The International Steam Pages
The C.F. Baie de Somme Fete de la Vapeur, April 2013 / April 2014
James Waite original report on a visit in April 2009 contained a lot of background to the railway and those who are not familiar with it should consult it. The April 2014 pictures are added at the end.
Here he writes about his latest visit:
Here are some notes and photos from the Fete de la Vapeur at the Chemin de Fer de la Baie de Somme in the last week of April, the first of these events to have been held for the past few years. Difficulties with running steam specials over the SNCF meant that this was the first of the fetes for many years which have not seen steam working in over the main line to Noyelles. In compensation the railway invited no fewer than five working steam locos, three on the metre gauge and two on the standard gauge, which must be something of a record, and put on the most intensive train service that I can remember. It was a brilliant weekend and was characterised by well-loaded trains on both days of the fete.
We arrived on the Thursday before the event when the railway was running a two-train service using what were probably the two most interesting of the visiting metre gauge locos. Probably the majority of the enthusiasts at the lineside on the Thursday were British and many of the French, Belgian and Dutch contingents didn't arrive in strength until the following day. If the car registration plates at the lineside were anything to go by very few of the linesiders came from further afield. For the first time the railway had produced a detailed working timetable booklet listing in precise detail the composition of every train during the weekend. At 3 euros it was a good buy, was much appreciated by all concerned and proved a good means of obtaining contributions from the linesiders towards the costs of running the event.
This is a truly delightful corner of the country. It has become visibly more prosperous in recent years, encouraged no doubt by the construction of the A16 motorway which affords easy access from the Netherlands, Belgium and the Channel Tunnel to the north and east and from Paris and Amiens from the south. Nonetheless it still retains much of its bucolic charm. For sheer Frenchness the district still takes some beating - remarkable for somewhere that is little more than three hours driving time from London. On one of the days I got talking to an resident of one of the houses by the lineside at Morlay, now a gentle man of somewhat advanced years. He had worked on the SNCF during WW2 and had many tales to tell of life under the German occupation and of how much more effective the RAF had been when attacking the railway than the USAF, most of whose raids could be relied upon to be wide of the mark. The continuing gratitude of many of France's residents of a certain age to the British in particular for their help in freeing their country continues to be an abiding characteristic of visits to many parts of the country. On this trip, though, the most abiding memory will be of the immense kindness of many members of the CFBS who willingly gave up their time to help their visitors at a time when they must have been fully occupied in running the railway's hectic schedule for the weekend. Merci beaucoup!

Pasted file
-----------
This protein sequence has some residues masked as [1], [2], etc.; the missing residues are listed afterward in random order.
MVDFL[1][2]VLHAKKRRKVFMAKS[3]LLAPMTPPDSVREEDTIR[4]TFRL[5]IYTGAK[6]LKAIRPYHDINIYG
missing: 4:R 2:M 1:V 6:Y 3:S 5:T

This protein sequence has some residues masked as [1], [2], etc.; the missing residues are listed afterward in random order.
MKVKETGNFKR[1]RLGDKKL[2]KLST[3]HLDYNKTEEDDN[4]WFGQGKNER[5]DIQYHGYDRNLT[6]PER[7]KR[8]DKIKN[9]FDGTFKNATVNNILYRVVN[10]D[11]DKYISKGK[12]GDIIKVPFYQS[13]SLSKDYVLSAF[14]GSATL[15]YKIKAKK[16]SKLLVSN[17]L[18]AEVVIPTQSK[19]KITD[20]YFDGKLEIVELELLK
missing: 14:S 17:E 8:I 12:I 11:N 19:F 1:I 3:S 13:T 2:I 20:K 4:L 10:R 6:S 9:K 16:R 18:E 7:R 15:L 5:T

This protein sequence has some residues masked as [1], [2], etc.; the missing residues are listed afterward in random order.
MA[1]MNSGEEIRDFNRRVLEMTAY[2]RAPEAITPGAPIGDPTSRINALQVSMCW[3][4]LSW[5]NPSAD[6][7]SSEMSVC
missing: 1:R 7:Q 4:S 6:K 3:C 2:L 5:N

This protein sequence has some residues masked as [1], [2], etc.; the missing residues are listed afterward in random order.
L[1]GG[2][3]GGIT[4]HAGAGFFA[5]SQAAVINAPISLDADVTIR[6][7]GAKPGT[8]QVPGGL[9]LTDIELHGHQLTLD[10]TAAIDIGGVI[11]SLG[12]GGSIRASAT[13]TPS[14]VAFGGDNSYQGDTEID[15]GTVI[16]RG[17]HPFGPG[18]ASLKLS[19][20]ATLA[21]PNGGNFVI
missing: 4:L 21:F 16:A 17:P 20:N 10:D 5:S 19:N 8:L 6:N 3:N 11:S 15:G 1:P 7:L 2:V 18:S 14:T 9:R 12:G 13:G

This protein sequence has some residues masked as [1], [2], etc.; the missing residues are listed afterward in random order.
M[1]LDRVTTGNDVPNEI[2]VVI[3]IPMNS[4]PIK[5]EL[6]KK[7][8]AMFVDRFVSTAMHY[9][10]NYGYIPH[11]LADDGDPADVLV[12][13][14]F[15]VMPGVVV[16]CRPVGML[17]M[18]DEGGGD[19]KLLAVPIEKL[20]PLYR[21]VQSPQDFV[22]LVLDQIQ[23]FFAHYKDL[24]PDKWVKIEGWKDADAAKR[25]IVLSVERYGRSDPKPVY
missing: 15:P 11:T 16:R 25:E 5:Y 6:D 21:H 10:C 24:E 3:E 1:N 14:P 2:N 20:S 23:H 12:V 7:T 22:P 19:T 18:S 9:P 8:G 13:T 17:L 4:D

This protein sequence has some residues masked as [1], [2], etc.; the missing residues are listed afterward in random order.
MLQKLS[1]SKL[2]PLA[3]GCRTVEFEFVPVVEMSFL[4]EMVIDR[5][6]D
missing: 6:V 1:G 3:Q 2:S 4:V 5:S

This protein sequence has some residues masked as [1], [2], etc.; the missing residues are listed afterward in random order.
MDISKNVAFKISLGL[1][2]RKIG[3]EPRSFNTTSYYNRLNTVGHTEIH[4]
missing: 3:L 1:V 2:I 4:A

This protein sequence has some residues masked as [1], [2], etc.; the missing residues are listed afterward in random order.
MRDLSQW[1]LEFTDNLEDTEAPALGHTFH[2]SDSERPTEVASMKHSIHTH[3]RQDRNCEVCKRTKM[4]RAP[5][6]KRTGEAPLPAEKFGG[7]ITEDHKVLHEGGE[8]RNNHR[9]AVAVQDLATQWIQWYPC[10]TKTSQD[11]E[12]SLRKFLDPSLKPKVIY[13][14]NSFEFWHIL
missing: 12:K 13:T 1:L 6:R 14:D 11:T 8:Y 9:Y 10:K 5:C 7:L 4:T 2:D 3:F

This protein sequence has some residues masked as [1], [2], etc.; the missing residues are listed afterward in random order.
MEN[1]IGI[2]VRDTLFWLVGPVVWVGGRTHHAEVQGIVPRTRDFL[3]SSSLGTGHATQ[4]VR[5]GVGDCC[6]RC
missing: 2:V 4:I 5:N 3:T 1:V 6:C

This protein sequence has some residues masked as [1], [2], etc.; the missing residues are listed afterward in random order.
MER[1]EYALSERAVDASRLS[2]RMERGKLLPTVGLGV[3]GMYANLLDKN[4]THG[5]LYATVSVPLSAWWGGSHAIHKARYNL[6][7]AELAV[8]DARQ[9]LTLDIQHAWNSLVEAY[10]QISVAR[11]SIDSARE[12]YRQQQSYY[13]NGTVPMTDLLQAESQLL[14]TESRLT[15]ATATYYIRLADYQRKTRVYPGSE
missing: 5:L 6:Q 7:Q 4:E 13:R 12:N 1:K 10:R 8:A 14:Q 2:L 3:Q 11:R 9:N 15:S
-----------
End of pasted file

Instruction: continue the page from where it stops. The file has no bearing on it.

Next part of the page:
The visiting locos this time were:-
The following residents were recorded
The pictures show FC de Puerto Rico 2, Tramways de la Corrèze 0-6-0T no. 4, stripped down for repair, Aisne no. 1, the line's rolling stock, 0-6-2T SE no. 3714 (X 2) - details of these locos are above or in James' first report.